For example if you created a new illustration of Keanu Reeves as himself, you are within your rights. But if you depict him as Neo from the Matrix then you are infringing on the copyright that Warner Brothers has on the character. Or if you used some photos of Batman from the internet as a resource and created a new illustration to print a t-shirt to give a friend for their birthday, you’re also within your right as a fan to distribute as a gift since no profit was gained from the creation. But if you were to produce to sell, this is considered copyright infringement as you profiting from someone else’s brand.
We do understand there are many companies that do allow people to create and sell fan art, so we are lenient with this practice (plus we understand as it’s fun!). So our policy is that if you create something unique that is considered transformative, and you are printing no more than 50 prints – we will allow you to print fan art. Please note that for those of you working digitally, merely live tracing or converting an image to a halftone is not considered transformative. Our best advice: sharpen your pencil and get to work.
Sports Stars: this can be a bit tricky as where you may be within legal rights portraying an actual person (as long as you aren’t using a copyrighted photograph) you may be infringing on the team’s brand they play for. As long as the work is transformative (and you do not include the team name/logo) then you should be within acceptable limits and safe to print.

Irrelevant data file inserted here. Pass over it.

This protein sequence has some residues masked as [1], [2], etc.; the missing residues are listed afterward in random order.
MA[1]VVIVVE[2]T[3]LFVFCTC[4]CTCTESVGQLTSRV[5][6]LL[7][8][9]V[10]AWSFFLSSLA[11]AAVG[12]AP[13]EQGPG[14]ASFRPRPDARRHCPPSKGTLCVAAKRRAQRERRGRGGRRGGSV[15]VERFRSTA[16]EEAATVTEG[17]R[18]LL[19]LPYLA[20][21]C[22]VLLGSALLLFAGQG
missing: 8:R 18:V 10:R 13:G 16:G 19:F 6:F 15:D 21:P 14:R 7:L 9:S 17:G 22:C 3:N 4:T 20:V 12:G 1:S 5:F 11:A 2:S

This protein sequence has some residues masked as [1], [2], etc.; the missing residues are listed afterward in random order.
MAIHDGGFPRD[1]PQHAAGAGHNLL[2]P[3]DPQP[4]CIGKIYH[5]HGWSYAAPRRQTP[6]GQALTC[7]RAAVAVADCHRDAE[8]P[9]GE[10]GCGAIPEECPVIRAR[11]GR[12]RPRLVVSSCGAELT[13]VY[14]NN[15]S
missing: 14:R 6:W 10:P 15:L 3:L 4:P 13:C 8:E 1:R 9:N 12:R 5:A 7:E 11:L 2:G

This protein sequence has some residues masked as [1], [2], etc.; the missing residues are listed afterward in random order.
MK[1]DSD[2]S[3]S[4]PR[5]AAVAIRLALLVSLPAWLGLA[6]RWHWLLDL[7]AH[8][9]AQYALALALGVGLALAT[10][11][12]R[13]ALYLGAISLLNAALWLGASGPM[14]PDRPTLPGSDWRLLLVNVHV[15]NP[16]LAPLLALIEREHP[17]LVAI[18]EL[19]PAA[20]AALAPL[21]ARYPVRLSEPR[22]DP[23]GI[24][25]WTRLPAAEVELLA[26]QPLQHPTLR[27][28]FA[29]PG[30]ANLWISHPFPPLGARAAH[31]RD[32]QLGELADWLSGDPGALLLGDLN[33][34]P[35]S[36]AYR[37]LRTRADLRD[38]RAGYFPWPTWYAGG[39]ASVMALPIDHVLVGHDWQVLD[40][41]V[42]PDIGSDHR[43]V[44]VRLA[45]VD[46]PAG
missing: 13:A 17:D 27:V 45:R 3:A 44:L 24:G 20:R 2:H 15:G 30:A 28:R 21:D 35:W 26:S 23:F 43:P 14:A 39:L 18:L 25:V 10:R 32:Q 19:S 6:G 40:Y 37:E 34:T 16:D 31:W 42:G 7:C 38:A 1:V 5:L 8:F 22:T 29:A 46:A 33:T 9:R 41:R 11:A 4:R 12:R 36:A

Unofficial Concert Posters • Not Acceptable
An unofficial gig poster is usually created to profit off a bands brand that is often sold outside the music venue in parking lots. This is a common practice and enforced at various levels depending on the venue and the band feelings on it. Some bands don’t care and view it as fan art as long as the artist is not infringing on the band’s brand.
For example: using the full band name, logo, images, etc. on the poster would infringe on copyright law. We disagree with these types of posters as we, and many other designers we know, have put in time creating relationships with bands and/or the venues. So for someone to profit in the parking lot – we feel devalues the business we’re in. We also do not want to be in the business of knowing which venues and bands allow and which do not. So our policy is to not allow any unofficial posters to be printed at the studio, commercially or during open studio, unless you have permission from both the band and venue. Proof is required, no exceptions.
Ink Lounge values creativity and understands that we are all inspired by a great many things. We will continue to encourage everyone to express their creativity, but at the same time we do need to uphold rights for all artists. We realize this may conflict with some folks' interpretations of copyright law, and where we are always up for a conversation, we ultimately have the right to create and enforce our own policy. We do not wish to be difficult on this – but we feel it is our obligation as graphic designers, screen printer, and instructors – to educate people in best practices and uphold what we believe to be fair for all.
Image libraries with free images: